It is love which goes beyond what ordinary human love is capable of, the sort of love that Jesus demonstrated in his life and death. John’s Gospel says “No one has greater love than this, to lay down one’s life for one’s friends.” Many of us think we might be able to do that, and we remember with honour those in our community who have done so. John’s Gospel defined ‘friends’ as those who are like us, those who believe the same things as us, those who belong with us. But the Jesus we hear teaching in the Synoptic Gospels redefined who ‘friends’ are. He taught us that our friends and neighbours are people very different from ourselves, people with different views, even people who regard us as enemies He told us we must love and do good to such ‘friends’ and even give them more than we would give to those who are our natural ‘friends’. How many ordinary people are prepared to give their lives for ‘friends’ defined in that radical way?

So, can we say as Christians “All you need is love?”

No – not if it is ordinary human love, restricted to the good, the deserving and those we regard as friends.

But ‘Yes!’ only if it is the love of God, which goes beyond human understanding, to that love which encompasses all creation as God’s children and God’s friends.

Who’s Calling?

January 15, 2012

Who’s Calling?

(1 Samuel 3, 1-10; Psalm 139, 1-6, 12-17; John 1, 43-51)

I’m not the sort of person who has visions; and I can’t say that there was a distinct moment when I was converted, as some people have: I was simply brought up in a Christian household, and continued to attend church when I was an adult. Nor can I identify a moment when I was ‘called’ to the ministry of Reader (or Local Preacher in Methodist terms). I began by speaking at family services, and ‘ghost writing’ some sermons for my then Vicar, and one day I had to take over and actually ‘preach’ one at a Parish Communion. It was at that point I decided that I ought to get myself properly trained and authorised if I was going to continue. So I did! And this particular ministry has felt right for me ever since.

Was that experience a calling from God? I don’t know!

Our readings today, in their different ways, explore the idea of being called by God.

In the first, from the Book of Samuel in the Old Testament, the boy Samuel is called to the life of a prophet, speaking ‘The Word of the Lord’ to the people of Israel. The second, from Psalm 139, explores the relationship with God to which we are all called, from before our birth to our death. The passage from John’s Gospel describes the calling of two disciples, Philip and Nathanael.

The passage from 1 Samuel can be heard as a rather sweet story, of a small child coming to personal knowledge of God for the first time. But, set in its context, it is a much more frightening and serious tale. The previous chapters of I Samuel have interwoven the story of the birth of Samuel with a description of sins of Eli’s sons, and therefore the failure of his role as a father and a priest. Eli’s sons have exploited their hereditary position to satisfy their greed and their lust, by taking the best meat of the sacrifices for themselves and using the women of the temple as prostitutes.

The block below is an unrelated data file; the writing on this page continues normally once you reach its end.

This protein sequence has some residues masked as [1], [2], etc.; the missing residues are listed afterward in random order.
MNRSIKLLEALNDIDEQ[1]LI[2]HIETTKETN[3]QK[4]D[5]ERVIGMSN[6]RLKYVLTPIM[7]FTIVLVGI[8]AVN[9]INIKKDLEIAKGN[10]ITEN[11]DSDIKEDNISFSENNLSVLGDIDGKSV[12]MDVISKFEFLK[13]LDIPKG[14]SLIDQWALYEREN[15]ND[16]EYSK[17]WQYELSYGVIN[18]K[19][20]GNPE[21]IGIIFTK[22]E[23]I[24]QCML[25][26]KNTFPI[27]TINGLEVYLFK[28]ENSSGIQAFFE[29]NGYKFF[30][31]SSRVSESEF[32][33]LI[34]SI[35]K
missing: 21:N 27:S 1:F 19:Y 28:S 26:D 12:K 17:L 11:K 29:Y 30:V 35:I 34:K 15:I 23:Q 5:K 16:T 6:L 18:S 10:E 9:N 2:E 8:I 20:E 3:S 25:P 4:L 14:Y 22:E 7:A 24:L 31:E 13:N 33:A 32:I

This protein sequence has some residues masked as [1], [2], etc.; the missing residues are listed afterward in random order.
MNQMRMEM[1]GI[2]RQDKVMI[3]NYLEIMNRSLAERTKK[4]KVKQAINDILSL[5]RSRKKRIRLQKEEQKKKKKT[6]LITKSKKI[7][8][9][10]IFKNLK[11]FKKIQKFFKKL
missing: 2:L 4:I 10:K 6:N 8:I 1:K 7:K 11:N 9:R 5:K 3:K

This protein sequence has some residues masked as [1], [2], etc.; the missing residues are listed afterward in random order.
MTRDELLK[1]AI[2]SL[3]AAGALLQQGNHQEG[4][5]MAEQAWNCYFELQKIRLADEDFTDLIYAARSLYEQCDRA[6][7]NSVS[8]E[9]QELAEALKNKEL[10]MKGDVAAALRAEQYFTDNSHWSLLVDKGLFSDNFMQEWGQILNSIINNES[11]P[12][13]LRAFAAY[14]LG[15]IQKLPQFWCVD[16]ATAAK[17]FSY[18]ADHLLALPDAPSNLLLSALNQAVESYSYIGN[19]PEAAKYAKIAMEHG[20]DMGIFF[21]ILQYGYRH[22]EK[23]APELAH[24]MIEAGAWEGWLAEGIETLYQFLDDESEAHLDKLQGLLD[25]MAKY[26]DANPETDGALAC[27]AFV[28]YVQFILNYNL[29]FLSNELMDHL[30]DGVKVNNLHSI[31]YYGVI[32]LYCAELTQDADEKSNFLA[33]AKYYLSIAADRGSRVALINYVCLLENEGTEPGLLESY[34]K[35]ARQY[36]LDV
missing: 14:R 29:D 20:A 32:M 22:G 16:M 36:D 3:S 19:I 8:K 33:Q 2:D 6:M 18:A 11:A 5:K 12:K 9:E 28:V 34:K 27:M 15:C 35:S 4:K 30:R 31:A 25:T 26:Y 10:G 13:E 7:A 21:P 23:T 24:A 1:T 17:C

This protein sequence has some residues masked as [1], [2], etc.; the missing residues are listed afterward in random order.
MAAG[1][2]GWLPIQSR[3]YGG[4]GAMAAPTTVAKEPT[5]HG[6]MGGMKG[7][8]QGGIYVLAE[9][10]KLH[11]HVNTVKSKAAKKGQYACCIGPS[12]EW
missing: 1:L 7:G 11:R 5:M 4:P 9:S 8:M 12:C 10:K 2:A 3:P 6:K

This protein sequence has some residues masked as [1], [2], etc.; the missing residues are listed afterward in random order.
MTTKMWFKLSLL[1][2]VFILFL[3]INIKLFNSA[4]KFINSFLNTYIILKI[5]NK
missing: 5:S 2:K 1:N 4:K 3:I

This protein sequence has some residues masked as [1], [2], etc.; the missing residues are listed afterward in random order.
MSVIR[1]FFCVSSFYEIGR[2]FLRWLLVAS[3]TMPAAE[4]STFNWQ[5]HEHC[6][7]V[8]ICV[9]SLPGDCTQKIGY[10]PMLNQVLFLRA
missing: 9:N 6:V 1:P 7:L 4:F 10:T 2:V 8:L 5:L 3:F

The beginning of our passage shows that, at first, Eli fails to discern the Lord speaking to Samuel; but eventually, he does recognise that this is the divine voice speaking, and he not only teaches Samuel how to respond, but demands to hear what Samuel has been instructed to prophesy, however bad it may be for him and his family.

The following verses of 1 Samuel describe the fate that God has in store for the priestly family: the death of the two wicked sons, Eli’s blindness and his eventual death, and the descent of his family into poverty.

Yet, they also describe Eli’s acceptance of all this as “what is good to the Lord”. No matter how much he has failed God, no matter how much his family has misused their position of privilege, he has not departed so far from his original calling as to fail to recognise the voice of God calling, nor to reject the truth when he hears it.

God’s call to the young Samuel is to a ministry that proclaims the replacement of the old, failed order of priests, represented by Eli and his sons, with a new order, of prophets, who hear and proclaim the true Word of the Lord. Samuel is to become the first representative of that new order.

Psalm 139 (a favourite psalm of many people) describes how God calls us: how God searches us out and knows every one of us from the first moments of our existence in the womb. It is because God knows us in such an intimate way that we can know God. As the end of our passage reminds us, the knowledge is not equal: God will always know much more about us than we can ever know of God. The psalm reminds me of the theology of Paul Tillich, who speaks of God as both transcendent, existing outside and beyond all that is, but also as immanent and intimate, ‘the Ground of our Being’.

Perhaps we may be alarmed by the idea of a God from whom we can never escape, no matter where we run to, and who knows every detail of our lives before we live them. We all of us have our ‘dark side’, the bits of ourselves that we prefer others not to see, lest we be judged wanting. But there is no sense in this psalm of judgement, simply of a God who understands, loves and provides for us from before birth until after death. It speaks of what Martin Buber called the ‘I-Thou’ relationship.

In our New Testament passage we heard John’s description of the calling of two more disciples, Philip and Nathanael. Previously Andrew has been called from being a disciple of John the Baptist, and has brought along his brother, Peter. Now, having returned from the Jordan to Galilee, Jesus calls Philip, possibly a Gentile, who in turn brings along his friend Nathanael.